More 55 mm fluorite

1998 Apr 14/15

On the evening of April 14, I took my 55 mm Vixen fluorite refractor into my yard in Palo Alto for the third time. The sky was faintly hazy. I started hunting Messier objects, and found both M44 and M67 well resolved at 37x, with a 12 mm Brandon eyepiece. Passing clouds made galaxy hunting in Leo most frustrating, but at that same magnification I not only detected M104, well down in the light dome of the cities to the south, but was able to see its elongation. Perhaps a darker night would have revealed the dark lane.

After the telescope had settled down, I put in an 8 mm Brandon and a 2x Celestron Ultima Barlow, for 110x, and took another look at gamma Virginis, which I had just barely split last time out. The seeing was better, and it was again split, but again just barely. Polaris was a cinch at that magnification -- no clouds dimmed out the companion this time.

I am hoping for good weather this weekend. It will be fun to go through the Messier galaxies in Virgo and to the north with the little fluorite, from a site with less light pollution.

I sound like a broken record: Again this evening -- April 15, 1998 -- I observed with my Vixen 55 mm fluorite outside my home in Palo Alto, California.

It was clear! The sky was transparent! The seeing was good! And my soul is no longer my own -- but it was well spent...

Having been frustrated by clouds while Messier-hunting last night, I took out some decent charts and star-hopped carefully. The Leo Messier galaxies were not trivial for a 55 mm telescope in suburbia, but at 37x (12 mm Brandon) I found M65, M66, M95, M96, and M105, and for bonus points NGC 3384 (near M105) and NGC 3628 (near M65 and M66).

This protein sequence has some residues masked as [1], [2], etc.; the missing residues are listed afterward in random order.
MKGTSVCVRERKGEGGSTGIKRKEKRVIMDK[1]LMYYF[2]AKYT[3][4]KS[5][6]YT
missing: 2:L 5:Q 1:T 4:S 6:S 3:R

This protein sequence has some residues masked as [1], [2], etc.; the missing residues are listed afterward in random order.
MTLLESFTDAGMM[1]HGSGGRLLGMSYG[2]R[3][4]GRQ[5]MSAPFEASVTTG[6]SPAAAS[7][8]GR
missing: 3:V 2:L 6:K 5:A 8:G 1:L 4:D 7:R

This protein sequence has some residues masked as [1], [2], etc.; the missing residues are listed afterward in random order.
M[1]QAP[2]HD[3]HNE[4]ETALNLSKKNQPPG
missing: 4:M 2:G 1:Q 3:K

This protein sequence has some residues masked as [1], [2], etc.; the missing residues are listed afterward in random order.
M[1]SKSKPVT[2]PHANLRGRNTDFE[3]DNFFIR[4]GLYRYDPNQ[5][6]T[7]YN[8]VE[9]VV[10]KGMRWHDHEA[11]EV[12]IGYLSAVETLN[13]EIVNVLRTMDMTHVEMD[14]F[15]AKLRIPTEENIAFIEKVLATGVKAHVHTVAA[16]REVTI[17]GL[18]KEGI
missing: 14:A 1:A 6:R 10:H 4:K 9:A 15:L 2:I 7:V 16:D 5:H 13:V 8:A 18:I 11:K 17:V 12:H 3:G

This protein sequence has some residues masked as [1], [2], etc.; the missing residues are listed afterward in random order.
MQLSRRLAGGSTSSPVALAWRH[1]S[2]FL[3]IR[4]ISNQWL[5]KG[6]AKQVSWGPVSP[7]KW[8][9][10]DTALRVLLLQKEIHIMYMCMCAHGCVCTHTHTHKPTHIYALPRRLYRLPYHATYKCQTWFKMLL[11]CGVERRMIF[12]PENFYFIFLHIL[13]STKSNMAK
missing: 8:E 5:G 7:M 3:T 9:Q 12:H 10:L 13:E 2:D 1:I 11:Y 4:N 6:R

Corvus was prominent above the light dome of San Jose, so I decided to try something more ambitious. The finder field for M68 is easy, southeast of the quadrilateral of Corvus, and what do you know, there it was. At 37x, the globular showed not a trace of incipient resolution. Beta Hydrae glowed further to the east. Using it as the jumping-off point, I navigated well down into the light dome of San Jose, where a slight thickening of the brightness revealed M83. I worked back north to find M61, and then M49, which was much easier than any of the objects mentioned earlier.

By this time the rising Moon had reached that awkward stage where it was significantly lightening the sky, yet not high enough to be worth looking at. Besides, it was behind a tree. So I abandoned my Messier hunt for some ongoing eyepiece comparison tests, using Spica and Polaris as targets. I had looked at Polaris previously with the 55 mm, finding it resolved with difficulty through thin haze, but the clear sky revealed it well and clearly split at only 42x (Meade 10.5 mm Research-Grade Orthoscopic). Funny, I always used to think Polaris was tough for only 50 or 60 mm of aperture.

I had anticipated taking the 55 mm out to dark sky to complete a Messier survey with it, but tonight's experience makes me think that will not be necessary. Note, however, that the keys to the evening's faint-fuzzy observations included good charts -- no object was obvious, and several required averted vision -- and a notably smaller exit pupil than many people would use -- only 1.5 mm.

Jay Reynolds Freeman; 1998 Apr 16